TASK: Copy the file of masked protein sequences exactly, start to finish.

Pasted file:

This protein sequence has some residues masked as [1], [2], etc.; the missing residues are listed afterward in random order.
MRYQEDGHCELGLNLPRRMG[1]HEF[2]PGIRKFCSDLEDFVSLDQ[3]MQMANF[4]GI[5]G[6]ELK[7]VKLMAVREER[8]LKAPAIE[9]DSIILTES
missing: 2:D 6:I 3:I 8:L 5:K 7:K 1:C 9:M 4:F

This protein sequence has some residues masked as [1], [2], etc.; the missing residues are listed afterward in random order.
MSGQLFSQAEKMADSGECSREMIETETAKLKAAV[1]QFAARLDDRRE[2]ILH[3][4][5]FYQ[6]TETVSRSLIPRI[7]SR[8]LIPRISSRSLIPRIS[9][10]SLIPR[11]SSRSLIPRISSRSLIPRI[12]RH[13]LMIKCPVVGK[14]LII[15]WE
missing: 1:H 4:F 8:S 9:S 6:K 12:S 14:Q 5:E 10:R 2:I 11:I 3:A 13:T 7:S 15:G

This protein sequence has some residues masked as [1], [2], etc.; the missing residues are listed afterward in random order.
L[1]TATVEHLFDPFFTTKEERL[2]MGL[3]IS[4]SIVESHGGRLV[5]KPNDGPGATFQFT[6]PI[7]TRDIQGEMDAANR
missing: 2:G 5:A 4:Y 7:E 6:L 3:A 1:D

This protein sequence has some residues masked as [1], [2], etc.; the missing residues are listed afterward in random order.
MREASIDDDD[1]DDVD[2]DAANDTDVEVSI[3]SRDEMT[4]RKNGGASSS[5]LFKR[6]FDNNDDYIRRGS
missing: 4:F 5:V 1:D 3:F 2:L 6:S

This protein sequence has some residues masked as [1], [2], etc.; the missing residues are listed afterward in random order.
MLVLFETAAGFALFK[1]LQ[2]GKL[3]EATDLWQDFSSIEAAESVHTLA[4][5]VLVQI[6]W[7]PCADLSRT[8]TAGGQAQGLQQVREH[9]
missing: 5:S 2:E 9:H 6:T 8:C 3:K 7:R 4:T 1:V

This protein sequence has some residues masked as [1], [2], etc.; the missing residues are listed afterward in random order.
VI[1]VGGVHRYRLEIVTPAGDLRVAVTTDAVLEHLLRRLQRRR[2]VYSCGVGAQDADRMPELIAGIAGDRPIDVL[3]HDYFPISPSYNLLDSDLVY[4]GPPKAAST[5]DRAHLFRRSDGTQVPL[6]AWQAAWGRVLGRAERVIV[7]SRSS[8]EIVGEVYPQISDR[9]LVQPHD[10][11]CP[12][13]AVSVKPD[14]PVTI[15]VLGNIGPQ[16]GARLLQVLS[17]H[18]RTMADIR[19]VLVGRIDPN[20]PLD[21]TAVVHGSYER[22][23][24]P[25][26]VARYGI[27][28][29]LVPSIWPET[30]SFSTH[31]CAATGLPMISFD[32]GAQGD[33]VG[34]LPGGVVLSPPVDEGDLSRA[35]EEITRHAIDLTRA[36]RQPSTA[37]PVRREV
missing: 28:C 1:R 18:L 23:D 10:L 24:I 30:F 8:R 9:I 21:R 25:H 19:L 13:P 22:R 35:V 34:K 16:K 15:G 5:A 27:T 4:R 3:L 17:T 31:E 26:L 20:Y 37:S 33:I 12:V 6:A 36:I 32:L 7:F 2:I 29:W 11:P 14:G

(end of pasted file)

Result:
This protein sequence has some residues masked as [1], [2], etc.; the missing residues are listed afterward in random order.
MRYQEDGHCELGLNLPRRMG[1]HEF[2]PGIRKFCSDLEDFVSLDQ[3]MQMANF[4]GI[5]G[6]ELK[7]VKLMAVREER[8]LKAPAIE[9]DSIILTES
missing: 2:D 6:I 3:I 8:L 5:K 7:K 1:C 9:M 4:F

This protein sequence has some residues masked as [1], [2], etc.; the missing residues are listed afterward in random order.
MSGQLFSQAEKMADSGECSREMIETETAKLKAAV[1]QFAARLDDRRE[2]ILH[3][4][5]FYQ[6]TETVSRSLIPRI[7]SR[8]LIPRISSRSLIPRIS[9][10]SLIPR[11]SSRSLIPRISSRSLIPRI[12]RH[13]LMIKCPVVGK[14]LII[15]WE
missing: 1:H 4:F 8:S 9:S 6:K 12:S 14:Q 5:E 10:R 2:I 11:I 3:A 13:T 7:S 15:G

This protein sequence has some residues masked as [1], [2], etc.; the missing residues are listed afterward in random order.
L[1]TATVEHLFDPFFTTKEERL[2]MGL[3]IS[4]SIVESHGGRLV[5]KPNDGPGATFQFT[6]PI[7]TRDIQGEMDAANR
missing: 2:G 5:A 4:Y 7:E 6:L 3:A 1:D

This protein sequence has some residues masked as [1], [2], etc.; the missing residues are listed afterward in random order.
MREASIDDDD[1]DDVD[2]DAANDTDVEVSI[3]SRDEMT[4]RKNGGASSS[5]LFKR[6]FDNNDDYIRRGS
missing: 4:F 5:V 1:D 3:F 2:L 6:S

This protein sequence has some residues masked as [1], [2], etc.; the missing residues are listed afterward in random order.
MLVLFETAAGFALFK[1]LQ[2]GKL[3]EATDLWQDFSSIEAAESVHTLA[4][5]VLVQI[6]W[7]PCADLSRT[8]TAGGQAQGLQQVREH[9]
missing: 5:S 2:E 9:H 6:T 8:C 3:K 7:R 4:T 1:V

This protein sequence has some residues masked as [1], [2], etc.; the missing residues are listed afterward in random order.
VI[1]VGGVHRYRLEIVTPAGDLRVAVTTDAVLEHLLRRLQRRR[2]VYSCGVGAQDADRMPELIAGIAGDRPIDVL[3]HDYFPISPSYNLLDSDLVY[4]GPPKAAST[5]DRAHLFRRSDGTQVPL[6]AWQAAWGRVLGRAERVIV[7]SRSS[8]EIVGEVYPQISDR[9]LVQPHD[10][11]CP[12][13]AVSVKPD[14]PVTI[15]VLGNIGPQ[16]GARLLQVLS[17]H[18]RTMADIR[19]VLVGRIDPN[20]PLD[21]TAVVHGSYER[22][23][24]P[25][26]VARYGI[27][28][29]LVPSIWPET[30]SFSTH[31]CAATGLPMISFD[32]GAQGD[33]VG[34]LPGGVVLSPPVDEGDLSRA[35]EEITRHAIDLTRA[36]RQPSTA[37]PVRREV
missing: 28:C 1:R 18:L 23:D 10:L 24:I 30:F 8:R 9:I 21:R 25:H 19:L 13:P 22:R 35:V 34:K 16:K 15:G 5:A 27:T 4:R 3:L 17:T 31:E 26:L 20:Y 37:S 33:I 12:V 6:A 36:I 32:L 7:F 2:I 29:W 11:P 14:G